The role of reasoning domain on face recognition: Detecting violations of social contract and hazard management rulesEvolutionary Psychology 6(3): 523-537
Face recognition has previously been used to provide evidence for the existence of human cheater detection mechanisms; however such evidence is currently inconclusive. This study aimed to further analyze recognition of violators and cooperators of rules by using two different contexts, social contracts (SC) and hazard management (HM). Participants were presented with male faces alongside either a SC or HM scenario and told whether the individual had violated or cooperated with the rule. Participants were then asked to identify the faces and behavior of those individuals from the first part of the study from a larger set of photographs. Results indicate that faces and behaviors of rule violators were remembered better than those of rule cooperators, and faces (but not behaviors) in SC scenarios were remembered better than those in HM scenarios. These results are interpreted as providing possible evidence of a general rule violator detection mechanism, with face recognition abilities then mediating differences between SC and HM scenarios. Furthermore, the disparity in how humans interpret SC and HM scenarios is discussed from an evolutionary perspective, with reference to how behavior in each rule affects the inclusive fitness of others.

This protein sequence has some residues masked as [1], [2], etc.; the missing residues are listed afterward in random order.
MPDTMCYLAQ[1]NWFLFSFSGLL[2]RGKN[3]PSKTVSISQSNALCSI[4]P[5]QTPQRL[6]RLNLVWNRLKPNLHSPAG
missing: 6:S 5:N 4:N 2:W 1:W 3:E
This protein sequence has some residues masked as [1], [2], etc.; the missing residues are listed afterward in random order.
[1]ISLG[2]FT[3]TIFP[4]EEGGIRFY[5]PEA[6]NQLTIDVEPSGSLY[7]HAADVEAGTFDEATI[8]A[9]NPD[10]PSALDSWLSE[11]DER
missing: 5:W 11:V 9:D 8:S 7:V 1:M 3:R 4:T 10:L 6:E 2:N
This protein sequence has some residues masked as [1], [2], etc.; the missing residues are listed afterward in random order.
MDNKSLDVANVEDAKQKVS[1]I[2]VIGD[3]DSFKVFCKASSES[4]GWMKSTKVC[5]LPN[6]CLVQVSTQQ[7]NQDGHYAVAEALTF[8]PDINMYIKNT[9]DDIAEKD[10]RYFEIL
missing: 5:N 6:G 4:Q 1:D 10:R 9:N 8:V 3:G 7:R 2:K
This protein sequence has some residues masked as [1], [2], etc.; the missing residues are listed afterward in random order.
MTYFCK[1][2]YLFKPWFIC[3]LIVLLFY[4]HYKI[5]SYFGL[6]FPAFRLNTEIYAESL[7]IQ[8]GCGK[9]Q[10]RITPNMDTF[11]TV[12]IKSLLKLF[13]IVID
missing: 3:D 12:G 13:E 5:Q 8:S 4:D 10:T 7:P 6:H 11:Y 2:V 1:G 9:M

Face recognition, social contract, hazard management, precautionary rules, cheater detection.